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T12 Massimo: The Final Design of the Master Goes on Sale (with video)

Massimo Tamburini passed away four years ago, but the father of the Ducati 916 and the MV Agusta F4 had one final motorcycle design in progress. This was an ultimate track day bike where cost was not a consideration.

Massimo’s heirs and associates completed the machine dubbed the T12 Massimo, and will now offer a limited edition of 12 machines priced at approximately $1 million U.S.  I suppose it goes without saying that the very best Öhlins suspension and Brembo brakes are part of the package, but the carbon fiber body work covers a tuned BMW S1000RR superbike engine making more than 230 horsepower.

With carbon fiber and magnesium everywhere, the T12 Massimo weighs slightly more than 330 pounds dry. A street legal version is not currently planned, so in return for your $1 million you get a machine that is usable only on a closed course. Here is what the builders have to say about this machine, followed by a list of specifications and a video.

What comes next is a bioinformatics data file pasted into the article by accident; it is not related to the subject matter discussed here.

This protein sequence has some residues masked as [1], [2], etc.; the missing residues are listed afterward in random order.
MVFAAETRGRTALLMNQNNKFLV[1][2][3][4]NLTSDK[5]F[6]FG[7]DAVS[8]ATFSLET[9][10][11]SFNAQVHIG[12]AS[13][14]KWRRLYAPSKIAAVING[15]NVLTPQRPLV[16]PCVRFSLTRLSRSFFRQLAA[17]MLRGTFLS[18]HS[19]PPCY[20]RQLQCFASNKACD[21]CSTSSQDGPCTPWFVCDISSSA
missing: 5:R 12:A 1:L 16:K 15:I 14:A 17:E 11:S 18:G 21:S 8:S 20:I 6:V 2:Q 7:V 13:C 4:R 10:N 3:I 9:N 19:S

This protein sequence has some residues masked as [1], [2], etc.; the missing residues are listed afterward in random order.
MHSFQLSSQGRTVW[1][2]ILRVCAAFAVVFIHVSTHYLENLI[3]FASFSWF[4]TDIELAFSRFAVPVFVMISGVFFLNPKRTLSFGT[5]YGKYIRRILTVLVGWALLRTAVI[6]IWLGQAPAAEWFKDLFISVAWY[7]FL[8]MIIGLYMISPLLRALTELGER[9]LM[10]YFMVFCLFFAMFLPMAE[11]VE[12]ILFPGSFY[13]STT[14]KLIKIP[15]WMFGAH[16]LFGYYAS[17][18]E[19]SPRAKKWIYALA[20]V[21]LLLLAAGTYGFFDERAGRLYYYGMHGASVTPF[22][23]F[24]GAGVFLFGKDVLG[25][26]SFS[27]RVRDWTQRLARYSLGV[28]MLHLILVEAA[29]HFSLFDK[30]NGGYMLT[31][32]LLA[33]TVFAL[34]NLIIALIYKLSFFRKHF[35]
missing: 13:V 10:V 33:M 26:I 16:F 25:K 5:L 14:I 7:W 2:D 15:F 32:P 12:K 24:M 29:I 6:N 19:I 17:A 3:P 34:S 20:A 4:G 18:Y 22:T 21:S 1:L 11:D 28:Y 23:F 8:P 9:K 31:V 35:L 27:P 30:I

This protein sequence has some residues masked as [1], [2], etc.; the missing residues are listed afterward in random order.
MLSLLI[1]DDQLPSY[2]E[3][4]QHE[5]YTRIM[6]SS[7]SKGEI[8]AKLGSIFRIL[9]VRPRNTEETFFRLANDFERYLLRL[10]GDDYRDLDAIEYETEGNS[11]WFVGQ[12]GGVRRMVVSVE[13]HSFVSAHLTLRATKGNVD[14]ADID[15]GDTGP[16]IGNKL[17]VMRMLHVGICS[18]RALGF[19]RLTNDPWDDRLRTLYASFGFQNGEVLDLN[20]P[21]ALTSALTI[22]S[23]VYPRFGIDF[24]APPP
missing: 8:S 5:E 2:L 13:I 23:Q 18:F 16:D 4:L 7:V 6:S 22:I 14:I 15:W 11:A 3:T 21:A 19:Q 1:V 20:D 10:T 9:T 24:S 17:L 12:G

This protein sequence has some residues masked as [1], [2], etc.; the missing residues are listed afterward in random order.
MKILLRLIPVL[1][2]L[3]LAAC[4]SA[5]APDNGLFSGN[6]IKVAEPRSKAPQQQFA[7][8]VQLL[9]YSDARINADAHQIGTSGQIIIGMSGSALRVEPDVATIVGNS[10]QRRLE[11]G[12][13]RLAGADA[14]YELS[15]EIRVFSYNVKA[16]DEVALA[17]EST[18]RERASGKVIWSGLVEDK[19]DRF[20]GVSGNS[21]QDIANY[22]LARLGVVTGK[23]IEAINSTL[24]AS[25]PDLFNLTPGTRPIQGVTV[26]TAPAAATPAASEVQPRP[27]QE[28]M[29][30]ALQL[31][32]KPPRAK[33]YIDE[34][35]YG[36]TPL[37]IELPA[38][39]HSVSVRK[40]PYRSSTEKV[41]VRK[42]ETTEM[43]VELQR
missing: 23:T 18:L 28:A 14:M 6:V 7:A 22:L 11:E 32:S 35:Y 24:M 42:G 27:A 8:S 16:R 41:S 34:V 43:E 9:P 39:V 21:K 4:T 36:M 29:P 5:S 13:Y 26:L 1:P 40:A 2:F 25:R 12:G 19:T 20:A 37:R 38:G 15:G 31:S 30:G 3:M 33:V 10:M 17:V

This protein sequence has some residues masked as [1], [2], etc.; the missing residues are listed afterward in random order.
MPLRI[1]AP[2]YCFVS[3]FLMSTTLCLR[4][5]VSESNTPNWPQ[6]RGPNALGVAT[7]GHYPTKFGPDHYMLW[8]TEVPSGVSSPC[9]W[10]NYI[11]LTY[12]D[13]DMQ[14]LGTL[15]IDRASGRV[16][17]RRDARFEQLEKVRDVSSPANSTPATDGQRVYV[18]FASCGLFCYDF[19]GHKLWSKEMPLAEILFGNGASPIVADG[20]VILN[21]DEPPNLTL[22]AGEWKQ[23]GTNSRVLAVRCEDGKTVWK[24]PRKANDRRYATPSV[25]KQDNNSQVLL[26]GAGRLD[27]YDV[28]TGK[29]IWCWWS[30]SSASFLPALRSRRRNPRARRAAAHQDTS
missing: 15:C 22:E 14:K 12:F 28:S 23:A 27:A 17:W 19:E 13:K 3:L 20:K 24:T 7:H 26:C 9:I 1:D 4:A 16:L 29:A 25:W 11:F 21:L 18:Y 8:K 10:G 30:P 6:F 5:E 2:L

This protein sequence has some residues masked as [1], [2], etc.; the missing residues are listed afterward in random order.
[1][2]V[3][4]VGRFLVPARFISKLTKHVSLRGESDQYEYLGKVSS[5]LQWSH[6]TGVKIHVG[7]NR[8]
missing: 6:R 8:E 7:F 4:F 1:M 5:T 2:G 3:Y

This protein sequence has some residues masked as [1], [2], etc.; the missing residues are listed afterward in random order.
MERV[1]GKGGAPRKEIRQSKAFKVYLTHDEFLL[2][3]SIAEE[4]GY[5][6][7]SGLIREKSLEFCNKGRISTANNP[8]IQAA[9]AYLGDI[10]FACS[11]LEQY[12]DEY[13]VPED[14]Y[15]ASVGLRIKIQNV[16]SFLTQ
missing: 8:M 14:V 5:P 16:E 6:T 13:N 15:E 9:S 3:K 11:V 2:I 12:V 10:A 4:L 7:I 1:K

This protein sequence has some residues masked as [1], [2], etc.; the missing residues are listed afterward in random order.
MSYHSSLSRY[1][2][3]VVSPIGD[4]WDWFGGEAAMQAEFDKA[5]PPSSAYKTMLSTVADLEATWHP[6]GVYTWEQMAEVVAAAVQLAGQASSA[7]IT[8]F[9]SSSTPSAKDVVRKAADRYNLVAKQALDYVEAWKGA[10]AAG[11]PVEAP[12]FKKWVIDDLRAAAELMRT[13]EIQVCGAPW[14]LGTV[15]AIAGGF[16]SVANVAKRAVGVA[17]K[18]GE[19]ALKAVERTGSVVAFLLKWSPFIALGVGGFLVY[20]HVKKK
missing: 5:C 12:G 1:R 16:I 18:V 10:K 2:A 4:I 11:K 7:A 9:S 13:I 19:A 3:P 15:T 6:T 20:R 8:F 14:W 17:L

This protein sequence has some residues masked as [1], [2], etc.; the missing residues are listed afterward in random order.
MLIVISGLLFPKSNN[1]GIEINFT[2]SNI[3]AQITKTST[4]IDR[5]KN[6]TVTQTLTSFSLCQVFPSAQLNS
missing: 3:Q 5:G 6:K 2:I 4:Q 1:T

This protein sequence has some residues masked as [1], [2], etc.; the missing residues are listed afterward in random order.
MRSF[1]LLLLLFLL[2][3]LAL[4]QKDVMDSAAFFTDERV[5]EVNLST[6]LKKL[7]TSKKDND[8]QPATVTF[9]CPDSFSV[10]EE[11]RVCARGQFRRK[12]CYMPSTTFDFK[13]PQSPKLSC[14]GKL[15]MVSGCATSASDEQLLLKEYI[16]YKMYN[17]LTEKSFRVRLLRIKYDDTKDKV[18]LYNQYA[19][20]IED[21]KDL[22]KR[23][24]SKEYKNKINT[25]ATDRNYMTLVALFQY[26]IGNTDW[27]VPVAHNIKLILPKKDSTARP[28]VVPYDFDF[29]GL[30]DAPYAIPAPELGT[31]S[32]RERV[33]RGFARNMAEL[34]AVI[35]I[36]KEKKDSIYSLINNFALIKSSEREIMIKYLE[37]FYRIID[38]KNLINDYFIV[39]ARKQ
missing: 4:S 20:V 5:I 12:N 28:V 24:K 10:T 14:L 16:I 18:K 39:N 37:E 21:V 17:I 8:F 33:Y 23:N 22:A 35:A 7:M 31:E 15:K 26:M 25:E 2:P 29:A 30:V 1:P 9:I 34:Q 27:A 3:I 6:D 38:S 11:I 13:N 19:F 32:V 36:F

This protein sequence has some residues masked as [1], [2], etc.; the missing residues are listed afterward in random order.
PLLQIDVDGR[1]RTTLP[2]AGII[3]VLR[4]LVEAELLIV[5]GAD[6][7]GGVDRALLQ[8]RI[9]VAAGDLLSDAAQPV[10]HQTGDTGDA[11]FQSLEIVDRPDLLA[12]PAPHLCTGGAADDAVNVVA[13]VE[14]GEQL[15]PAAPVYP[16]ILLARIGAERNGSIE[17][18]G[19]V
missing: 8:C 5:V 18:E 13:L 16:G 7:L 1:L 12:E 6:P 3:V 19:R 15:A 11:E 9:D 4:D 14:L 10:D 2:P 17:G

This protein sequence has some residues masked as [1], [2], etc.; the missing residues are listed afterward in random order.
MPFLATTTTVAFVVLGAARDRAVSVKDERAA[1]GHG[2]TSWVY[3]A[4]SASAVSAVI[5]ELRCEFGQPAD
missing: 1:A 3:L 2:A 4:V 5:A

T12 Massimo is a pure, extreme, race-track-only sport bile. No street legal homologated version is planned at the moment. Real work of art, it is to all intents and purposes to be considered a piece of absolute value collection for exclusivity, as the last work of Maestro Massimo Tamburini.

Absolutely nothing can compare to its immaculate, superb styling and to its no compromise execution that produced a dry weight just above 150 kilos. Massimo Tamburini has conceived every detail of its ultimate project under the sign of ultimate perfection, selecting the most refined solutions for the execution of every detail and every component.